Your dear friend and my dear cousin Eunice told me about your blog. I have been enjoying reading through it. Your exploration of the death of JFK reminded me that I was standing on the stage in the Linden school supervising noon hour activities. My brother Les came rushing in to tell me the unbelievable news. I remember feeling temporarily paralyzed. Having been your grade nine Language/Literature/Social Studies teacher at the time,I don’t remember how we handled this in the classroom. Thanks for sharing your story.
    Secondly, the comments about bones and the Neruda quote, reminded me of another related quote – author unknown:
    “It ain’t no sin to jump out or your skin
    and dance around in your bones.”

    • Wonderful to hear from you, John, though habit wants me saying “Mr Loewen”. I can’t remember either what happened in the classroom though I do know that we went and watched on the school television in the stage area of the gym, so you must have dismissed us. My brother Al reminds me that we didn’t have a TV yet at that time. Most of my sense of the event came from print media and the radio. — Well, one could reminisce at length, but wishing you all the best, and thanks for the “dance around in your bones” quote!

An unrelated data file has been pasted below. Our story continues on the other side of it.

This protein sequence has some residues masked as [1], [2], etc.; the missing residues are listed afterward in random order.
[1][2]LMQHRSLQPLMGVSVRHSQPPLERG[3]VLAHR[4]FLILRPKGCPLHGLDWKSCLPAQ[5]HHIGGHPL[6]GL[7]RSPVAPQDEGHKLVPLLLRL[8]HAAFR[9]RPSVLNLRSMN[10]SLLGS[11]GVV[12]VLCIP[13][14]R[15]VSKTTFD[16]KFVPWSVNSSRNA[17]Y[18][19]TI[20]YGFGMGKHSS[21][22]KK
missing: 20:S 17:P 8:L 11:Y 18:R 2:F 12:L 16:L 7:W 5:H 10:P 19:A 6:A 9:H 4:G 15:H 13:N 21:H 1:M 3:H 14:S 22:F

8. Hello Dora. I just read Mask for the third time! I had read it last summer, and now re-discovered and re-read it twice. It is a beautiful, unforgettable piece of writing. Your imagery, sensitivity and strong character development are all a model for others to follow. I have made many notes! I will be reading your other work and following your newsletter. Congratulations on your mastery of the art of words. You have inspired me.

    • Thank you Lise for encouraging me today. Writers do enjoy hearing from readers! I see from your website/blog that you write as well. I want to wish you the very best with your projects. Bringing the past to light via stories is something I resonate with as well and warmly affirm.

  9. Hi Dora–great to get reacquainted with you again. Karla Braun was so kind as to send me your contact info. I admire your spunk in going public with a blog. Do readers just come, like moths to the flame? Do you have a reader community, who have followed you over the years? Or do you somehow market your offerings? I enjoyed the blogs I read about your new life in B.C.

    • Yes, and welcome to my blog, Ken. Moths to a flame might over-estimate the appeal of these posts, now less frequent than when I started, for various reasons, but I do have some committed readers and appreciate them very much! Those who sign on as followers get a notice of new posts. Would be pleased to have you among them!

Leave a Reply to doradueck Cancel reply

Fill in your details below or click an icon to log in:

WordPress.com Logo

You are commenting using your WordPress.com account. Log Out /  Change )

Facebook photo

You are commenting using your Facebook account. Log Out /  Change )

Connecting to %s